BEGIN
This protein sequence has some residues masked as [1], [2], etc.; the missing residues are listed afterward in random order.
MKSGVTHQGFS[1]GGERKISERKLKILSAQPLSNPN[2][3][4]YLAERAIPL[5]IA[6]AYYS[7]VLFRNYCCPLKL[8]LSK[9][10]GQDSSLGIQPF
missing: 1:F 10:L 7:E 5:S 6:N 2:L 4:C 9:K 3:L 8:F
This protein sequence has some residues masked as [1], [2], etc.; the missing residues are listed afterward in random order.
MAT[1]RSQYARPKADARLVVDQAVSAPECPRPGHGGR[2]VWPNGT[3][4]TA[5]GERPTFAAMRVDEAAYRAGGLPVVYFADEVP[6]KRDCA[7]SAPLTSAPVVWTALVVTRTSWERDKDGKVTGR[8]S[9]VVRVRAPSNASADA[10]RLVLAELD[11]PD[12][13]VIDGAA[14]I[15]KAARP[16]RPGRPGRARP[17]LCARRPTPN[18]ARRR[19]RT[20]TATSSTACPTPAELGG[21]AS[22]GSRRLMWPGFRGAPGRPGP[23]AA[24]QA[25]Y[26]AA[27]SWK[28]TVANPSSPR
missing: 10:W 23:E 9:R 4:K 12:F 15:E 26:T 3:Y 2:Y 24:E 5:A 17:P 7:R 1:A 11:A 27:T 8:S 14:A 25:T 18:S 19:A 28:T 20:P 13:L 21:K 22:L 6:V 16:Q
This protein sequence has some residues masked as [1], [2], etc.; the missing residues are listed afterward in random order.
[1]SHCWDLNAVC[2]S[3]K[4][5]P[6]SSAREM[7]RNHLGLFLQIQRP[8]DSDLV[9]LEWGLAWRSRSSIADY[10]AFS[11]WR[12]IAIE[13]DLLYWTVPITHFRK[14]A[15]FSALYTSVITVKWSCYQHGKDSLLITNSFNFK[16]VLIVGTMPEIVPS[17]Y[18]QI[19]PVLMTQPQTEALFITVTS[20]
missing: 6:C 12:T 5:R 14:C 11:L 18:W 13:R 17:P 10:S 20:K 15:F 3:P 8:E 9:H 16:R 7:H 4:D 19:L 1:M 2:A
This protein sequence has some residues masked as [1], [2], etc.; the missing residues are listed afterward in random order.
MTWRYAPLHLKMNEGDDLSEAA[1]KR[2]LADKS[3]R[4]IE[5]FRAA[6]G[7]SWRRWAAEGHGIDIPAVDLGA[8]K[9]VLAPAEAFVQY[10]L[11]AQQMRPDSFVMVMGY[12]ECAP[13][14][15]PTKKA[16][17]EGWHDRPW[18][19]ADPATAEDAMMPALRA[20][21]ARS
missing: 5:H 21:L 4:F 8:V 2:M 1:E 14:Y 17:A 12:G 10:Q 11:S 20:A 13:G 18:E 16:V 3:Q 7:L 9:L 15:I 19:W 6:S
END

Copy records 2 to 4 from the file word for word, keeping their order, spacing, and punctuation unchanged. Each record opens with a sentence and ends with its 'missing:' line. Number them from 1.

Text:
This protein sequence has some residues masked as [1], [2], etc.; the missing residues are listed afterward in random order.
MAT[1]RSQYARPKADARLVVDQAVSAPECPRPGHGGR[2]VWPNGT[3][4]TA[5]GERPTFAAMRVDEAAYRAGGLPVVYFADEVP[6]KRDCA[7]SAPLTSAPVVWTALVVTRTSWERDKDGKVTGR[8]S[9]VVRVRAPSNASADA[10]RLVLAELD[11]PD[12][13]VIDGAA[14]I[15]KAARP[16]RPGRPGRARP[17]LCARRPTPN[18]ARRR[19]RT[20]TATSSTACPTPAELGG[21]AS[22]GSRRLMWPGFRGAPGRPGP[23]AA[24]QA[25]Y[26]AA[27]SWK[28]TVANPSSPR
missing: 10:W 23:E 9:R 4:K 12:F 15:E 26:T 3:Y 2:Y 24:E 5:A 17:P 7:R 1:A 11:A 27:T 8:S 14:A 25:T 18:S 19:A 28:T 20:P 13:L 21:K 22:L 6:V 16:Q
This protein sequence has some residues masked as [1], [2], etc.; the missing residues are listed afterward in random order.
[1]SHCWDLNAVC[2]S[3]K[4][5]P[6]SSAREM[7]RNHLGLFLQIQRP[8]DSDLV[9]LEWGLAWRSRSSIADY[10]AFS[11]WR[12]IAIE[13]DLLYWTVPITHFRK[14]A[15]FSALYTSVITVKWSCYQHGKDSLLITNSFNFK[16]VLIVGTMPEIVPS[17]Y[18]QI[19]PVLMTQPQTEALFITVTS[20]
missing: 6:C 12:T 5:R 14:C 11:L 18:W 13:R 17:P 10:S 20:K 15:F 3:P 8:E 9:H 16:R 7:H 4:D 19:L 1:M 2:A
This protein sequence has some residues masked as [1], [2], etc.; the missing residues are listed afterward in random order.
MTWRYAPLHLKMNEGDDLSEAA[1]KR[2]LADKS[3]R[4]IE[5]FRAA[6]G[7]SWRRWAAEGHGIDIPAVDLGA[8]K[9]VLAPAEAFVQY[10]L[11]AQQMRPDSFVMVMGY[12]ECAP[13][14][15]PTKKA[16][17]EGWHDRPW[18][19]ADPATAEDAMMPALRA[20][21]ARS
missing: 5:H 21:L 4:F 8:V 2:M 1:E 14:Y 17:A 12:G 10:Q 11:S 20:A 13:G 18:E 16:V 3:Q 7:L 9:L 15:I 19:W 6:S